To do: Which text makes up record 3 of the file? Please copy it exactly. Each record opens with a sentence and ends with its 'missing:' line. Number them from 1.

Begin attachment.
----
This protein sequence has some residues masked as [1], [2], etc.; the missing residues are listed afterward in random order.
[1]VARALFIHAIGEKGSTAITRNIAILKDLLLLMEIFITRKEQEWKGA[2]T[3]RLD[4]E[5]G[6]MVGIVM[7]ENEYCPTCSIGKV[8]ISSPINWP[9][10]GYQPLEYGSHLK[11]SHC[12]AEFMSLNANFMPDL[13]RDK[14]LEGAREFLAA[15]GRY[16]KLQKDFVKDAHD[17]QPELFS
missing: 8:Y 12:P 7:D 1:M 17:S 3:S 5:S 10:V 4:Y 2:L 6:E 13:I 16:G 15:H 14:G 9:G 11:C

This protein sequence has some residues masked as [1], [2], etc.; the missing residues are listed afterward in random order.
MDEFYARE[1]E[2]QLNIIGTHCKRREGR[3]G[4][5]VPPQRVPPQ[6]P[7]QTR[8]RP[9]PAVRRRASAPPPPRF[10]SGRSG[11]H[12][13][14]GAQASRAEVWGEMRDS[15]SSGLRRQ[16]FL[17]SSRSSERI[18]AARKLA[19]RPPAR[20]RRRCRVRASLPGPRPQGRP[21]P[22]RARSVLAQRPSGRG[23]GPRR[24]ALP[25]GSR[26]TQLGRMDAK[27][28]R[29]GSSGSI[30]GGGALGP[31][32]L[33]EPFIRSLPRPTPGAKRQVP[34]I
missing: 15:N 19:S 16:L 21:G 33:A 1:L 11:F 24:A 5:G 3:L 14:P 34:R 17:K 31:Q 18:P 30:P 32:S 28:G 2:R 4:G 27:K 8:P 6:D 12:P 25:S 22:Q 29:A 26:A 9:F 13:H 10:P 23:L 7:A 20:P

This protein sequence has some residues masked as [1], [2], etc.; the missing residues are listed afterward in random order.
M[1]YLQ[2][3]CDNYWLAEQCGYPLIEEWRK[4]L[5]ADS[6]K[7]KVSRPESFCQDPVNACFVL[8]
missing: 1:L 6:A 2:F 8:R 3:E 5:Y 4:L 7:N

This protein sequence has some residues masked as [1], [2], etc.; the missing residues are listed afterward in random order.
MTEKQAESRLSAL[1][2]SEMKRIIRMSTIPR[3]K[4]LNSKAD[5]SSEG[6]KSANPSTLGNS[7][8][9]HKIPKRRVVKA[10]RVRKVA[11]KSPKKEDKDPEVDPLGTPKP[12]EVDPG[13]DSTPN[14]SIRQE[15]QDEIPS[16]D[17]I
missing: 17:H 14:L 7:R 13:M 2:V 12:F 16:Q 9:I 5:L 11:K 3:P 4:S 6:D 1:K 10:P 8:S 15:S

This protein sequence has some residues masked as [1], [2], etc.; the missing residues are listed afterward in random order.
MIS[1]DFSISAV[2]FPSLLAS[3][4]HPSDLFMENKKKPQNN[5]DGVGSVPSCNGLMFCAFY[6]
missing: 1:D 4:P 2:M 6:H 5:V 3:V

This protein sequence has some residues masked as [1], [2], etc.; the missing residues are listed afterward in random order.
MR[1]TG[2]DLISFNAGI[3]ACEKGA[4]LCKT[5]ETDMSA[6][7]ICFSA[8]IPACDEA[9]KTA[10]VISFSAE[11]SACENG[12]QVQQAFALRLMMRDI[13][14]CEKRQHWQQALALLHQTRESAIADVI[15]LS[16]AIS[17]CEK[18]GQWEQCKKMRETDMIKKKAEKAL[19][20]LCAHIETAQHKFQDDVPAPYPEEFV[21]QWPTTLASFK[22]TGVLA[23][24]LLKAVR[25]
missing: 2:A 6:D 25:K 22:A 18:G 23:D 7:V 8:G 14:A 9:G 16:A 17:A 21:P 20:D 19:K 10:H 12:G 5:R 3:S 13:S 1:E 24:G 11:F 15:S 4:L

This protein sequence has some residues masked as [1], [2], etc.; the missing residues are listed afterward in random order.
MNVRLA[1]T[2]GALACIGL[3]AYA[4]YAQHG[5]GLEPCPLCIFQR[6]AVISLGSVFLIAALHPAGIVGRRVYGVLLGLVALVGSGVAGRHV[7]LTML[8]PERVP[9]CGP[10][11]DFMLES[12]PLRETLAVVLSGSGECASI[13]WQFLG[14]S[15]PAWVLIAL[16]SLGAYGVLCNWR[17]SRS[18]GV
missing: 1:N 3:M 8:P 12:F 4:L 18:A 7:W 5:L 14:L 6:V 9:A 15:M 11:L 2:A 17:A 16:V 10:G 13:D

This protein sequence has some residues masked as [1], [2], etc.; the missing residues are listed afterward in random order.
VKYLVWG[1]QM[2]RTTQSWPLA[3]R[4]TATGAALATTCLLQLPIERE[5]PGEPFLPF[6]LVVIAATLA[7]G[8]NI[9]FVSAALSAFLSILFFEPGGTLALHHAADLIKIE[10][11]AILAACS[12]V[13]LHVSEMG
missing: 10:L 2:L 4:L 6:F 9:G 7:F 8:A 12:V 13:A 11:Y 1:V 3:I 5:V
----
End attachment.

This protein sequence has some residues masked as [1], [2], etc.; the missing residues are listed afterward in random order.
M[1]YLQ[2][3]CDNYWLAEQCGYPLIEEWRK[4]L[5]ADS[6]K[7]KVSRPESFCQDPVNACFVL[8]
missing: 1:L 6:A 2:F 8:R 3:E 5:Y 4:L 7:N